The closest thing you can come to measuring liquidity would be to look at pitch usage figures or perhaps pitch type by count. An example- if you throw your fastball at or near 50%, you have a level of liquidity. When decisions (sequencing) are improvised to achieve the desired outcome, it’s very difficult to quantify. I’d encourage you to read my interview with Perry Husband or Carlos Pena’s recent MLB Network presentation to get a better understanding of liquid analytics.

      Thanks for the feedback!

  2. Nick Gerli says:

    The median LOB% is 73-74% and the highest LOB% any starter will have over an extended period is around 80-81% (with that upper range reserved for high strikeout pitchers). Freeland’s pitch-to-contact profile is not emblematic of a guy who will sustain an 80% LOB rate.

    As a result, Freeland’s nearly 83% figure from last year will likely regress, probably somewhere to the mid-70% range. If Freeland’s 2018 LOB% were 76%, which is still slightly above average, he would have given up an extra 17 runs, which would have increased his ERA from 2.85 to 3.61. He benefited from a significant amount of sequencing luck last year.

    I admit the balls called strikes argument is less solid, however, it’s still there. Good call on Wolters – I didn’t think of pitch framing. However, who knows how long Wolters will be around? And pitching success is cumulative. When you consider Freeland’s LOB% luck, and favorable called strikes here and there, it begins to paint the picture of fragility in Freeland’s performance. Small changes in a negative direction could end up having big consequences (e.g., that pitch previously called a strike is now a ball, and the count is 2-1 instead of 1-2 with runners on 2nd and 3rd. I suspect the run probability scenario changes big time based on that).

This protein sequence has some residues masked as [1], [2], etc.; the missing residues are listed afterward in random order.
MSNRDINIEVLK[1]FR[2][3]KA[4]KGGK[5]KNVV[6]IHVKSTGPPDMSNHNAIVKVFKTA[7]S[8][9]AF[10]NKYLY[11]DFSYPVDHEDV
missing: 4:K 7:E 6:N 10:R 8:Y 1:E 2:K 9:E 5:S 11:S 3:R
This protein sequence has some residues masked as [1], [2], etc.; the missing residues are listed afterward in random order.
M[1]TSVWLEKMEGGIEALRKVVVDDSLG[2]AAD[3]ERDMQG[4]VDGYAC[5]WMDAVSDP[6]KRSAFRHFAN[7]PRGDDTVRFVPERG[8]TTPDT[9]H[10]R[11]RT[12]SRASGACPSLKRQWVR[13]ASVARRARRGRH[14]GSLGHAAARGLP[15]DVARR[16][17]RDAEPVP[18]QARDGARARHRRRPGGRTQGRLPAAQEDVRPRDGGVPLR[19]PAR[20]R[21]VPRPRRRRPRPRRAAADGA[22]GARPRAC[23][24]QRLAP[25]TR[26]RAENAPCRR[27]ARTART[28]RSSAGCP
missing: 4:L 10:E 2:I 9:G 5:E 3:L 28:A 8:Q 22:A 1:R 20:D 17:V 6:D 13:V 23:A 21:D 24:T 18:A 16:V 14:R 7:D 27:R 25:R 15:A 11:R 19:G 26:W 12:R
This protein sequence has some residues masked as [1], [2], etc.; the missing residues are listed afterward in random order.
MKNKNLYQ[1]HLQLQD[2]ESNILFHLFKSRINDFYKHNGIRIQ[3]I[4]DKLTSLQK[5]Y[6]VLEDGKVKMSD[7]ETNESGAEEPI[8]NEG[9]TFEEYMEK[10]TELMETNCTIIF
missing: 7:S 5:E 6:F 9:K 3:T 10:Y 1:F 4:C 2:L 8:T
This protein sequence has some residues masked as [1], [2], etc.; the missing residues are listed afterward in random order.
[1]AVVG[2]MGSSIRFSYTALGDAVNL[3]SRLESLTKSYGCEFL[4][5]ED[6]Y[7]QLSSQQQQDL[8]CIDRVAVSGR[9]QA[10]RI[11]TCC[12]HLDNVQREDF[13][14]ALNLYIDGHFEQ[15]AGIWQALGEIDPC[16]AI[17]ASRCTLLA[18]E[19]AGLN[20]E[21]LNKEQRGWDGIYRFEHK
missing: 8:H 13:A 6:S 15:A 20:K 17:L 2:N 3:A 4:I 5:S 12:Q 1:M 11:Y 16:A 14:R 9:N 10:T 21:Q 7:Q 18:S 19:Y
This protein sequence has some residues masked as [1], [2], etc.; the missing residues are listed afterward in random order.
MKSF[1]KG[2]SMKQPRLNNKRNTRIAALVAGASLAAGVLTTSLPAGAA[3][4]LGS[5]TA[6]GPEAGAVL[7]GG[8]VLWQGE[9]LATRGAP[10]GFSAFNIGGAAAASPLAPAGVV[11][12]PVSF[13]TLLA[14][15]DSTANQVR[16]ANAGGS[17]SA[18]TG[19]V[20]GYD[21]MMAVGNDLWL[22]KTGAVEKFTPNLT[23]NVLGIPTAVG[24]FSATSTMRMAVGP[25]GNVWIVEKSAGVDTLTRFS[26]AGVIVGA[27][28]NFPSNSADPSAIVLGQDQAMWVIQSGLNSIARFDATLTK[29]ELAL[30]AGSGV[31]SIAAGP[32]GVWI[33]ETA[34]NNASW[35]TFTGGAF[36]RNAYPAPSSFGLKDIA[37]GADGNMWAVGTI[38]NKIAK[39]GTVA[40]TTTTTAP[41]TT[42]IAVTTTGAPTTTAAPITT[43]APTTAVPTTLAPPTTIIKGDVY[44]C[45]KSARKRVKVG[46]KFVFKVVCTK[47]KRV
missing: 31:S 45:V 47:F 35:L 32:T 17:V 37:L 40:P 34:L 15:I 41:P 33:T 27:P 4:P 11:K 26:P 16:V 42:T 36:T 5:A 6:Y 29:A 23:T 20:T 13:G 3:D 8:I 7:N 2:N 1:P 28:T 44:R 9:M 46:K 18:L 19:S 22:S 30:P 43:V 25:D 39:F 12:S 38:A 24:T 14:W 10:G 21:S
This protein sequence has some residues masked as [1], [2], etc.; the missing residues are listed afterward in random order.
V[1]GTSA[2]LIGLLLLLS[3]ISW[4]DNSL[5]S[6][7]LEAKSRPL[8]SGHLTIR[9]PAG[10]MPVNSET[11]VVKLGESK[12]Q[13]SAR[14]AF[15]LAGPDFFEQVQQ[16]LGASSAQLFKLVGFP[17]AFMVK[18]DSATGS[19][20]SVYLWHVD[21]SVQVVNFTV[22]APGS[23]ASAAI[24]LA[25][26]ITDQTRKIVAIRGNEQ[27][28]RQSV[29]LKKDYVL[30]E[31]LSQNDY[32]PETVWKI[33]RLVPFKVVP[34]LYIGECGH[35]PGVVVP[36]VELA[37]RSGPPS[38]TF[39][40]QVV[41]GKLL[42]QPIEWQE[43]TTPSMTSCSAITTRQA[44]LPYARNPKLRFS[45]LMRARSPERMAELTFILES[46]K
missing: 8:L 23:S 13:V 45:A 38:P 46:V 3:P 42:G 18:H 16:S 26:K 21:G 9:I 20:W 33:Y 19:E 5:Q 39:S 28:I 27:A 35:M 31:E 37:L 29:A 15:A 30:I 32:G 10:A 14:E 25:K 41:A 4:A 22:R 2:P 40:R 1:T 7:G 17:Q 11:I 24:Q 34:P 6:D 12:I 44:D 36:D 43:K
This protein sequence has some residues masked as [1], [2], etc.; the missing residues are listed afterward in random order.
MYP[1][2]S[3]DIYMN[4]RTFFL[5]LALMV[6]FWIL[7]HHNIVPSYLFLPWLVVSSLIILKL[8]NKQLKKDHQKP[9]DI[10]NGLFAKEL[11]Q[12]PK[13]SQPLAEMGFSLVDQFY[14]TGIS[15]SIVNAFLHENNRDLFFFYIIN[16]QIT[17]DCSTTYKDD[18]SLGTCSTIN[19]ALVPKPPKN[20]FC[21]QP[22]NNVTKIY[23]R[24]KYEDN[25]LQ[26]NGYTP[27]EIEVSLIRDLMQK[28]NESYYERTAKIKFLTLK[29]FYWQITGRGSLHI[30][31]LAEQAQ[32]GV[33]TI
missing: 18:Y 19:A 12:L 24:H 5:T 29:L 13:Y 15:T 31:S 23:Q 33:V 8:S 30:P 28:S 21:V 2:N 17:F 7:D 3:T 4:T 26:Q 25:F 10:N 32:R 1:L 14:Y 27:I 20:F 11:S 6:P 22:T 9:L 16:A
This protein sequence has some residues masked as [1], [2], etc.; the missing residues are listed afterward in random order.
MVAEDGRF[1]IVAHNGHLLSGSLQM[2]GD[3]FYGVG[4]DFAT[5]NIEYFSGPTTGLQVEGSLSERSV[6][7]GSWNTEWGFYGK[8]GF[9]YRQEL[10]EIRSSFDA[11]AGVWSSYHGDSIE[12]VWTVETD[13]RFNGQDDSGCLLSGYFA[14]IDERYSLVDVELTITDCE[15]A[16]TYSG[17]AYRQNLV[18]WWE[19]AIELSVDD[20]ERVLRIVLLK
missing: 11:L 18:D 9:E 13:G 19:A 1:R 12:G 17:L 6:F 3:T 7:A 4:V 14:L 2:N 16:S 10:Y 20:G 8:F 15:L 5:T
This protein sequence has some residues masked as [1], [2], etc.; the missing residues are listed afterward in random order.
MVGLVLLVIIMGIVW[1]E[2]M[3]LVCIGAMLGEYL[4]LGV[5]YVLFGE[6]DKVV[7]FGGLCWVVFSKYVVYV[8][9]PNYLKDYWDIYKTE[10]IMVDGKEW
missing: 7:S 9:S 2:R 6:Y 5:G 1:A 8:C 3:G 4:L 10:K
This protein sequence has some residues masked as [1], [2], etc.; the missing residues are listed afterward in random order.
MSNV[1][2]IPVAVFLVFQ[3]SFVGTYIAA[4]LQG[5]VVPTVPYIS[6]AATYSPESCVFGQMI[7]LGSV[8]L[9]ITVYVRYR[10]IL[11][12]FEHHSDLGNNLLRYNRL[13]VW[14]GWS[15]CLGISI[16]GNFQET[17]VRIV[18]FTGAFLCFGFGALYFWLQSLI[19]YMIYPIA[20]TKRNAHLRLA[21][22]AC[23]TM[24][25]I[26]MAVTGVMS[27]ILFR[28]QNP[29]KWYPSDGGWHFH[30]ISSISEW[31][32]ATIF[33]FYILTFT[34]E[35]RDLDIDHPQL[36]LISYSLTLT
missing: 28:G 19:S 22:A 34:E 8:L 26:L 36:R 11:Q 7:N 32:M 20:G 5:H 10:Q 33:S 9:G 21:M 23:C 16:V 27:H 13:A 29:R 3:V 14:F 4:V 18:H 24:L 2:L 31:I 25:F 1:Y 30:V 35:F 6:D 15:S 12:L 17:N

Chase and whiff rates are signs of a guy who gets Ks and limits BBs. Freeland’s 3.11 B/9 rate and 2.47 K/BB add to his fragility. No pitcher is sustaining a sub-3.00, or even sub 3.50 ERA, in today’s MLB with those rates, especially pitching in Coors (since 2015, min 600 IP, the only starter with a sub 3.50 ERA and a K/BB less than 3.00 was Carlos Martinez).

    All of these new ways of evaluating pitching are definitely great. And I don’t want to paint the picture that we should just rely on stats. However, stats like K%, K/BB and SwStk% matter. Over the long haul, there are certain thresholds that pitchers must meet in them in order to ensure sustained success.

  3. Ben says:

    Not a comment on Freeland, but any chance you can dive into Rodon? I am struggling with why he is ranked so low. I realize he stunk it up in September, but he was looking great in July and August, and he has the pedigree being (I think) the #2 overall pick, and now in his (again, I think) 3rd year in the league, I feel like his upside could be tremendous. I don’t see how he can be ranked so low?

  4. Neal says:

    Can you do a piece on Newcomb please?